WASHINGTON – A trade truce between China and the United States during the G-20 summit came as good news to officials representing the interests of US red meat exporters. After what was referred to as a “highly successful meeting” between President Donald Trump and China’s President Xi Jinping, additional tariffs on $200 billion worth of products will not be implemented on Jan. 1, 2019 as announced earlier this year. The tariff rate will remain at 10 percent and will not be raised to 25 percent next month, the White House said in a statement.
Meanwhile, “China will agree to purchase a not yet agreed upon, but very substantial, amount of agricultural, energy, industrial, and other product from the United States to reduce the trade imbalance between our two countries,” according to the White House. “China has agreed to start purchasing agricultural product from our farmers immediately.” The news followed the Nov. 30 announcement of a trade agreement that updated what was formerly known as the North American Free Trade Agreement.
Meat industry trade groups lauded the signing of the US-Mexico-Canada Agreement (USMCA) and stressed the importance of formally resolving the trade dispute with China.
According to Dermot Hayes, Ph.D., an economist at Iowa State Univ., total retaliatory tariffs in 2018 will cost US pork producers approximately $1.5 billion, based on 125 million hogs being slaughtered during the year. Between tariffs from Mexico and China, Hayes said exporting US pork producers are realizing losses during what would otherwise be a profitable year. Based on the dispute with China alone, Hayes estimated US pork producer losses will be $1 billion, or $8 per animal.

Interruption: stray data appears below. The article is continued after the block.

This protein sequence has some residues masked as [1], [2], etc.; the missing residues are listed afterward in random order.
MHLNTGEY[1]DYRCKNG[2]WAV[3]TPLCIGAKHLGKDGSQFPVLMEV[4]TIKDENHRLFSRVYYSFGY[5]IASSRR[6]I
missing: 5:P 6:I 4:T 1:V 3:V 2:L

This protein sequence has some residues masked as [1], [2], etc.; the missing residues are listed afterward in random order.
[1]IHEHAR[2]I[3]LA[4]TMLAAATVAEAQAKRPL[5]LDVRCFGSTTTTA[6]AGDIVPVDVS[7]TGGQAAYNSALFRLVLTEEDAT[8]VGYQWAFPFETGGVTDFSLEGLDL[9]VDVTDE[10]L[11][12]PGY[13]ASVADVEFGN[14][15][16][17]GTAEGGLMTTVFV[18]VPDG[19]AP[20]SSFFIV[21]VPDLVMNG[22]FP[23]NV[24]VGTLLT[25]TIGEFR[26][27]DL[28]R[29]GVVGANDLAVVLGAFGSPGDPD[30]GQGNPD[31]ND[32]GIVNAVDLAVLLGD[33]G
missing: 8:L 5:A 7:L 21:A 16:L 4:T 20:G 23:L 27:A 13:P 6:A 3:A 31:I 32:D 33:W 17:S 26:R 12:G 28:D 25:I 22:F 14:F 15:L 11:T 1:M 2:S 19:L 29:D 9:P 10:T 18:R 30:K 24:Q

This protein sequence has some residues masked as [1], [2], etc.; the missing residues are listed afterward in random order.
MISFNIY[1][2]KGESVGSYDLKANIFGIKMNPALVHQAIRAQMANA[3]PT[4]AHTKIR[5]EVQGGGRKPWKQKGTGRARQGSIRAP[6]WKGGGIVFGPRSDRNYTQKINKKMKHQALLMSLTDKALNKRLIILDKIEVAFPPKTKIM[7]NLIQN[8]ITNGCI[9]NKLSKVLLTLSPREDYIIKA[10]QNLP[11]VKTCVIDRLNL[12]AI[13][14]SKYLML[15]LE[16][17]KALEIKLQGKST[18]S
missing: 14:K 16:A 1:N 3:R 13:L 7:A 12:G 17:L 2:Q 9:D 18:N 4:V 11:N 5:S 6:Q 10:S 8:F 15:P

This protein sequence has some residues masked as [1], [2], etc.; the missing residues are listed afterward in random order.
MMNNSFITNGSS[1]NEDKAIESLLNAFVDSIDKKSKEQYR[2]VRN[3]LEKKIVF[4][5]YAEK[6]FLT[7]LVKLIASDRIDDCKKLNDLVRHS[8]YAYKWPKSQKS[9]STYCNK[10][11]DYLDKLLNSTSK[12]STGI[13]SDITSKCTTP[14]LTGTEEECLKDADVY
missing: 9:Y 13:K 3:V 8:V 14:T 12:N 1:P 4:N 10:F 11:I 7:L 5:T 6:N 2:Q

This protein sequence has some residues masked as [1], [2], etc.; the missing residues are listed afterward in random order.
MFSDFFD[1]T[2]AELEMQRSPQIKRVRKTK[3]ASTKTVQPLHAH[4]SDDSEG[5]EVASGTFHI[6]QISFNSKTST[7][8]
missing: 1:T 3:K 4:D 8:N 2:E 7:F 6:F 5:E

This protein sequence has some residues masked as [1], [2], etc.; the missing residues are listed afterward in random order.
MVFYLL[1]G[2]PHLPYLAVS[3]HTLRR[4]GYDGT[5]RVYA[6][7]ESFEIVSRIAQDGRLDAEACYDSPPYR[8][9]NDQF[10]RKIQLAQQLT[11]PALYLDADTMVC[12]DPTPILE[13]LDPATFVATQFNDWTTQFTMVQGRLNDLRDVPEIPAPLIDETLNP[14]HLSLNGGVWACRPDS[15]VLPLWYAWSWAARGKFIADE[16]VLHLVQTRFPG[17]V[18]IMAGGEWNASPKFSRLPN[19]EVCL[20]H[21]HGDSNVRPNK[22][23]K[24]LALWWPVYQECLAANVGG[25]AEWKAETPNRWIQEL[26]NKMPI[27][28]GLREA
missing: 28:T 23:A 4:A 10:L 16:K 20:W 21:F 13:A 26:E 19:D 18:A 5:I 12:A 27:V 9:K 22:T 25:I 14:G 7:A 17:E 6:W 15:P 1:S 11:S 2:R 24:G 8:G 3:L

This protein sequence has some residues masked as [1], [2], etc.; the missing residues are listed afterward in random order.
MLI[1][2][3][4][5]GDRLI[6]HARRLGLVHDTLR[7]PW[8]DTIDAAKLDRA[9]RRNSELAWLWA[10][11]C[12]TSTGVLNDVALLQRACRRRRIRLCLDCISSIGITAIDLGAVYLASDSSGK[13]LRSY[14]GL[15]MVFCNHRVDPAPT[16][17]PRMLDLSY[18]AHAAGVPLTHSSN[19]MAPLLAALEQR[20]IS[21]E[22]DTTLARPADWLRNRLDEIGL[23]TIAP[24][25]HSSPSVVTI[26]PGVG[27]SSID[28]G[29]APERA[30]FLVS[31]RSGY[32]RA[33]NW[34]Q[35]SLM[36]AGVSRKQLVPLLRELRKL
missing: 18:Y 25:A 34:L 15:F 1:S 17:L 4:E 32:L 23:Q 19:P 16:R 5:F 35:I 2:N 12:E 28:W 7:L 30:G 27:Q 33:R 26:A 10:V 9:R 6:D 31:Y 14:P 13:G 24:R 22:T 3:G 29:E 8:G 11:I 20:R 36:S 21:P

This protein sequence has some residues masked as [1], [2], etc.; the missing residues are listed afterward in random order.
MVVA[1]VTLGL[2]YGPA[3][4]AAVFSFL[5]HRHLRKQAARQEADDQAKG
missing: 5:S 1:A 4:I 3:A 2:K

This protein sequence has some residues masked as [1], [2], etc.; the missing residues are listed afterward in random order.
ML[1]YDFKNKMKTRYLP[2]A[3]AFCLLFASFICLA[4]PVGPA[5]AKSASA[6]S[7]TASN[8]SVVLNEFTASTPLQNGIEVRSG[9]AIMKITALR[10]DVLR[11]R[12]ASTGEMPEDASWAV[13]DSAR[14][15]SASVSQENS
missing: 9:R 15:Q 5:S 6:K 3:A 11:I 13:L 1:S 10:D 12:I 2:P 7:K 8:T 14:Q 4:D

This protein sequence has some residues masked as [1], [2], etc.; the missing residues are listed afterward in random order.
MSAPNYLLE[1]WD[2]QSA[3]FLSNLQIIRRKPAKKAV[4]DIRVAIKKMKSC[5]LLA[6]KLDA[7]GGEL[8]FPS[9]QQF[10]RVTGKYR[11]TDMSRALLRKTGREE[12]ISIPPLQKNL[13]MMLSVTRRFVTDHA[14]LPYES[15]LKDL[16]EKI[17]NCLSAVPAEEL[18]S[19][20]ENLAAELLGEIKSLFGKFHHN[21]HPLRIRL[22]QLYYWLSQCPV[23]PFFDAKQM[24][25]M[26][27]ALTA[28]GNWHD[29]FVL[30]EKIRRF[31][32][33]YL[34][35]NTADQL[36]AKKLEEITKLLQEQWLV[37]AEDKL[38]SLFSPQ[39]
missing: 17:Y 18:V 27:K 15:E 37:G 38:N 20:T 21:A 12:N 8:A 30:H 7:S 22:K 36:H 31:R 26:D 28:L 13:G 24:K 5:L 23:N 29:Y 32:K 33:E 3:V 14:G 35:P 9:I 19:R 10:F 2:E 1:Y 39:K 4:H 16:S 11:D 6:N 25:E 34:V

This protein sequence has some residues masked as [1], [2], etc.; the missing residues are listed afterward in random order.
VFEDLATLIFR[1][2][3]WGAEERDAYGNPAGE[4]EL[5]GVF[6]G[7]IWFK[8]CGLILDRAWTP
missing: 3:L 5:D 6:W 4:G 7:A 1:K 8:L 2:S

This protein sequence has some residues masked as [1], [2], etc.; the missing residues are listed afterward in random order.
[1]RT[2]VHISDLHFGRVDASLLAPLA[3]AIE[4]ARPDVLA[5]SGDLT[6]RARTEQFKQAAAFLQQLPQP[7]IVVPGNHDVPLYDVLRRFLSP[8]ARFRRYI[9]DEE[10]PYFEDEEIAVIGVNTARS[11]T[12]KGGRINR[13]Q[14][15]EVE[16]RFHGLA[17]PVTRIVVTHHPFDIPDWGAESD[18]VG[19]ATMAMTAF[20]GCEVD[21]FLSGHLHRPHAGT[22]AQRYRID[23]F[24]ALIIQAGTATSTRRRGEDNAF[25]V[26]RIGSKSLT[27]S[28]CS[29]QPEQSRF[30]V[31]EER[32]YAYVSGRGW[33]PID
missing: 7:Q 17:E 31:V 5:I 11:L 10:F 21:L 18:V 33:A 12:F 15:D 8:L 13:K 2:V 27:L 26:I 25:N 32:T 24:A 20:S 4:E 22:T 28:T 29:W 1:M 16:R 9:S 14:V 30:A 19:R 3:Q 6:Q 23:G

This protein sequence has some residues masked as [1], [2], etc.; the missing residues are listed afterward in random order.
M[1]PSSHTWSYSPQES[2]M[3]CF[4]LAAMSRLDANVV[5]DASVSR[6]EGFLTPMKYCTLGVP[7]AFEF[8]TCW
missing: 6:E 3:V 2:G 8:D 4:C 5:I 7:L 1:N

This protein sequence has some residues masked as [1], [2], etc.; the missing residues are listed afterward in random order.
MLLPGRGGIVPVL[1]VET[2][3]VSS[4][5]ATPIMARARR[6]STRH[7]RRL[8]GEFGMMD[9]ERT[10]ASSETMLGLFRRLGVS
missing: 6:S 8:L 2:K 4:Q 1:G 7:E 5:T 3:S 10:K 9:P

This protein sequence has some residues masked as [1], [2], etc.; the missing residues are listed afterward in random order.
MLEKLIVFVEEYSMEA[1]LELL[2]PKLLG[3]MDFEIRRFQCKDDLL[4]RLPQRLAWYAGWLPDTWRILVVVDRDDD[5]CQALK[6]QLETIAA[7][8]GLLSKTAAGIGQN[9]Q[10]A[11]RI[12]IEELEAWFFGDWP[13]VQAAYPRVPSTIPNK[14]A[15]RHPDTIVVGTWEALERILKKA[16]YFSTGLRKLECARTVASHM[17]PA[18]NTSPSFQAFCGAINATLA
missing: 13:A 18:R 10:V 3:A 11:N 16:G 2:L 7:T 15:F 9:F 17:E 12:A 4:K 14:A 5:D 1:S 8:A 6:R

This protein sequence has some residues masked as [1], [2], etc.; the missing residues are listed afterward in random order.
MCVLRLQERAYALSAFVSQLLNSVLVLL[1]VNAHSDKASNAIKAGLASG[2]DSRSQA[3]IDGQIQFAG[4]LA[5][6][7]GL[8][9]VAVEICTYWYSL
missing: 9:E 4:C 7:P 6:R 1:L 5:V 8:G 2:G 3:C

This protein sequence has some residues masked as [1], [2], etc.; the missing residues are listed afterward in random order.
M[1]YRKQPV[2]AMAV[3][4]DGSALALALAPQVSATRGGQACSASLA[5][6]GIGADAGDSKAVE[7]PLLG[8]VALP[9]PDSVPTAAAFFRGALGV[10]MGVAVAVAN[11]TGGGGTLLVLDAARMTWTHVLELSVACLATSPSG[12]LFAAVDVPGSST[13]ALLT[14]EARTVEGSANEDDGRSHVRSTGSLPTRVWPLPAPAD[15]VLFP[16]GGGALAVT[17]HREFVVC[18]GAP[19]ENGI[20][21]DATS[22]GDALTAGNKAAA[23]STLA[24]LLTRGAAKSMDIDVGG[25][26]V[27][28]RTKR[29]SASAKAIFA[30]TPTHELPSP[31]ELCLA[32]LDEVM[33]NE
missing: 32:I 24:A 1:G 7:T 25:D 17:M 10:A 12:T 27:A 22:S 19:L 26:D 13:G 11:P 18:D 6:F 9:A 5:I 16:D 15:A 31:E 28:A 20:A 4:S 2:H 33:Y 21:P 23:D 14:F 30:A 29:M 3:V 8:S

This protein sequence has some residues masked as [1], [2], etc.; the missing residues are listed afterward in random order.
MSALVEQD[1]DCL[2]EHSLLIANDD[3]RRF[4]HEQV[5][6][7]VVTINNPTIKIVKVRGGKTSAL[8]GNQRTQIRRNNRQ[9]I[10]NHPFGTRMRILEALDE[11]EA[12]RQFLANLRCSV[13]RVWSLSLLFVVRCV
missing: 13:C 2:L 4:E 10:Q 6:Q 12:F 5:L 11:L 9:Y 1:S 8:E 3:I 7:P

Dan Halstrom, president of the US Meat Export Federation (USMEF), said the progress being made at the summit is encouraging.
“USMEF supports the Trump administration’s efforts to finalize the USMCA and to continue seeking resolution of the metal tariffs dispute with Mexico and Canada, which resulted in retaliatory duties on US pork and beef. US meat exports have also become entangled in trade disputes with China, so it is encouraging to see the US and China return to the negotiating table,” Halstrom said. “Global demand for US red meat is very strong, but exports cannot reach their full potential until the retaliatory duties imposed by Mexico, China and Canada are removed.
Julie Anna Potts, president and CEO of the North American Meat Institute, agreed that the USMCA is a positive development toward securing future pork and beef trade in Mexico and Canada, where beef exports totaled $1.7 billion in 2017 and pork exports topped $2.3 billion.
“The North American Meat Institute applauds the recent signing of the US-Mexico-Canada trade agreement, which modernizes the North American Free Trade Agreement,” she said. “USMCA represents a positive step in preserving duty-free access to two of the US meat and poultry industry’s most critical foreign markets.”
She added: “Although the agreement signed last week safeguards the core tenets of NAFTA that have strengthened the US meat sector and overall economy, those benefits will not be fully realized until the three countries work to remove tariffs currently in place. The Meat Institute continues to encourage the administration to lift steel and aluminum tariffs on imports from Canada and Mexico, and urges Canada and Mexico to, in turn, remove retaliatory tariffs on US meat exports.”